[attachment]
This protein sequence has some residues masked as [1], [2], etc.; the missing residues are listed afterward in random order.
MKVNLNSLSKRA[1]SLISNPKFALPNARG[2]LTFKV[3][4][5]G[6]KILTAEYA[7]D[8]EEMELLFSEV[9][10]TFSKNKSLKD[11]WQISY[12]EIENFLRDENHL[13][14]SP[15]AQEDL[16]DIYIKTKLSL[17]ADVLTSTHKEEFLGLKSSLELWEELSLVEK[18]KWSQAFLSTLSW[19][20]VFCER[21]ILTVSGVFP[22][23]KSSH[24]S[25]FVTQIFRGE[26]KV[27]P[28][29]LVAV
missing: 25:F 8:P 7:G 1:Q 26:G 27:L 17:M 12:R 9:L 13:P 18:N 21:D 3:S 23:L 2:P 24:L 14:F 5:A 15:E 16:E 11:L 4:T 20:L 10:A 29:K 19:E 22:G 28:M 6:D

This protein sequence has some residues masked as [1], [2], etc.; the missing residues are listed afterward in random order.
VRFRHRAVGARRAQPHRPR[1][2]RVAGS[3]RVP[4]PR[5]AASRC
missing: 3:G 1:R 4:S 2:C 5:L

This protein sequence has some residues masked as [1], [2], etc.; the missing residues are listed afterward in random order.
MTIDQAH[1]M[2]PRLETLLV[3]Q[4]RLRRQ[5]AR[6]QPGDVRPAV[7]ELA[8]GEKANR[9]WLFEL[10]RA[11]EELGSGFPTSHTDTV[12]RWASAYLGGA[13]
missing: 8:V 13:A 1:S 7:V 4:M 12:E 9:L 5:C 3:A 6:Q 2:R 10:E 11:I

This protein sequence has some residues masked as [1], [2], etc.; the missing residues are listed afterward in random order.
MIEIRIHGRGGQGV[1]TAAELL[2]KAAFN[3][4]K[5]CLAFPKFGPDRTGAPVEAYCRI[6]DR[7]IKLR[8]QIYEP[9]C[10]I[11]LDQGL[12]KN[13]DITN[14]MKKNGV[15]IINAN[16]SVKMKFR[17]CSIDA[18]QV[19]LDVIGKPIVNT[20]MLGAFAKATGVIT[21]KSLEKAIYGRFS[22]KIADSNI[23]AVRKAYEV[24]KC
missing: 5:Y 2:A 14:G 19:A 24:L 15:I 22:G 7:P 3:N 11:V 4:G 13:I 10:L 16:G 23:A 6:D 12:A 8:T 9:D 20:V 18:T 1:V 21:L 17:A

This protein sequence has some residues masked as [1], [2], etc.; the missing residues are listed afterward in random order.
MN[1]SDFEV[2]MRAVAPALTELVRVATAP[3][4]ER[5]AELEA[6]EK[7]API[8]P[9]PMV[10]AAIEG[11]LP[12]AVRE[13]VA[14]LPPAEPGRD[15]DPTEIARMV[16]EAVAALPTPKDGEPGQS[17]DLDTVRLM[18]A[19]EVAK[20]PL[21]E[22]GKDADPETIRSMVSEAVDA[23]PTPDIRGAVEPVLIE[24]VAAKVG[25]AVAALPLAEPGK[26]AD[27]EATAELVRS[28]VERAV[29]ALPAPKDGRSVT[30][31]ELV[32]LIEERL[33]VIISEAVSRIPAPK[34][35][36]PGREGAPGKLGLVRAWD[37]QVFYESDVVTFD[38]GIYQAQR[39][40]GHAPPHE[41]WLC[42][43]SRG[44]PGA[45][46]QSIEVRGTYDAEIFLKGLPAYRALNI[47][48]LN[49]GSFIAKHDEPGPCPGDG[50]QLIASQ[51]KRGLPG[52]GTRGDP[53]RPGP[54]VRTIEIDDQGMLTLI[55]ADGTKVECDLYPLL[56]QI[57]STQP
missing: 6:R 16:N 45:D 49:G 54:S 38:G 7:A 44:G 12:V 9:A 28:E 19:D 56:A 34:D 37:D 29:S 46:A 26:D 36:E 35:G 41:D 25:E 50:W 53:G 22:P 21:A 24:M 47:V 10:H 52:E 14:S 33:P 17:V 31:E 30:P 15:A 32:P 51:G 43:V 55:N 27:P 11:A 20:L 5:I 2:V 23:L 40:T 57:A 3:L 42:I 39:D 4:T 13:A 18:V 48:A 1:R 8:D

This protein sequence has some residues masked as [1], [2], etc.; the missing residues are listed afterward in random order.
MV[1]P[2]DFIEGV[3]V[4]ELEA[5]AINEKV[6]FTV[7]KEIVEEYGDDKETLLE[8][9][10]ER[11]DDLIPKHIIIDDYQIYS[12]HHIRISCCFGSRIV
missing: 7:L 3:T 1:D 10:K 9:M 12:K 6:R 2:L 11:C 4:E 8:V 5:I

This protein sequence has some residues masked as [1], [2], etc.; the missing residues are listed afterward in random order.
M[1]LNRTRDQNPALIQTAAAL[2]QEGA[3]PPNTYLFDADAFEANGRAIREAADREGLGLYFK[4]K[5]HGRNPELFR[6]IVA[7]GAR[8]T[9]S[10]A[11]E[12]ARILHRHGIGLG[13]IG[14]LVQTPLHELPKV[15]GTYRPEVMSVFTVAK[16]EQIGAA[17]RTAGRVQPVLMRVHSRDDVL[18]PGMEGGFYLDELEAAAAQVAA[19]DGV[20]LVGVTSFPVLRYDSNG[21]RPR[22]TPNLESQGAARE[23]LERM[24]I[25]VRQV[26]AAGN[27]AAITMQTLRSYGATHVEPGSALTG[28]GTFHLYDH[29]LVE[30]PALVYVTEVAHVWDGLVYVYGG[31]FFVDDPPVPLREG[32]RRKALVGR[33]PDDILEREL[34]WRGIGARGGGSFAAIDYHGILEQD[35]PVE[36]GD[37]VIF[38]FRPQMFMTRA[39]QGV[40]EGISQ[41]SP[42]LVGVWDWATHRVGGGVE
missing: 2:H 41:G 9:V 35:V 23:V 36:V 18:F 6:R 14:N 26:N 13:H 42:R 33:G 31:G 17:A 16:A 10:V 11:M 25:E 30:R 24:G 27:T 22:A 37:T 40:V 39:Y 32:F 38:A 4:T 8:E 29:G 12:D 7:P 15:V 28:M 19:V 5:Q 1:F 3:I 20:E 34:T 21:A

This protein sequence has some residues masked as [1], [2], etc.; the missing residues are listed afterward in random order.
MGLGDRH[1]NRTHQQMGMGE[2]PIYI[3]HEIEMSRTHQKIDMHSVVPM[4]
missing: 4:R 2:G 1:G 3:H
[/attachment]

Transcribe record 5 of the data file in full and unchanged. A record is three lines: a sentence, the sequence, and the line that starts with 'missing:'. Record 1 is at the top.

This protein sequence has some residues masked as [1], [2], etc.; the missing residues are listed afterward in random order.
MN[1]SDFEV[2]MRAVAPALTELVRVATAP[3][4]ER[5]AELEA[6]EK[7]API[8]P[9]PMV[10]AAIEG[11]LP[12]AVRE[13]VA[14]LPPAEPGRD[15]DPTEIARMV[16]EAVAALPTPKDGEPGQS[17]DLDTVRLM[18]A[19]EVAK[20]PL[21]E[22]GKDADPETIRSMVSEAVDA[23]PTPDIRGAVEPVLIE[24]VAAKVG[25]AVAALPLAEPGK[26]AD[27]EATAELVRS[28]VERAV[29]ALPAPKDGRSVT[30][31]ELV[32]LIEERL[33]VIISEAVSRIPAPK[34][35][36]PGREGAPGKLGLVRAWD[37]QVFYESDVVTFD[38]GIYQAQR[39][40]GHAPPHE[41]WLC[42][43]SRG[44]PGA[45][46]QSIEVRGTYDAEIFLKGLPAYRALNI[47][48]LN[49]GSFIAKHDEPGPCPGDG[50]QLIASQ[51]KRGLPG[52]GTRGDP[53]RPGP[54]VRTIEIDDQGMLTLI[55]ADGTKVECDLYPLL[56]QI[57]STQP
missing: 6:R 16:N 45:D 49:G 54:S 38:G 7:A 44:G 12:V 9:A 28:E 19:D 56:A 34:D 37:D 29:S 46:A 26:D 36:E 35:G 41:D 25:E 50:W 53:G 22:P 21:A 24:M 47:V 10:H 52:E 14:S 33:P 17:V 31:E 30:P 15:A 32:P 51:G 43:V 55:N 27:P 11:A 20:L 5:I 2:V 23:L 40:T 57:A 3:L 42:I 39:D 4:T 13:A 18:V 48:A 1:R 8:D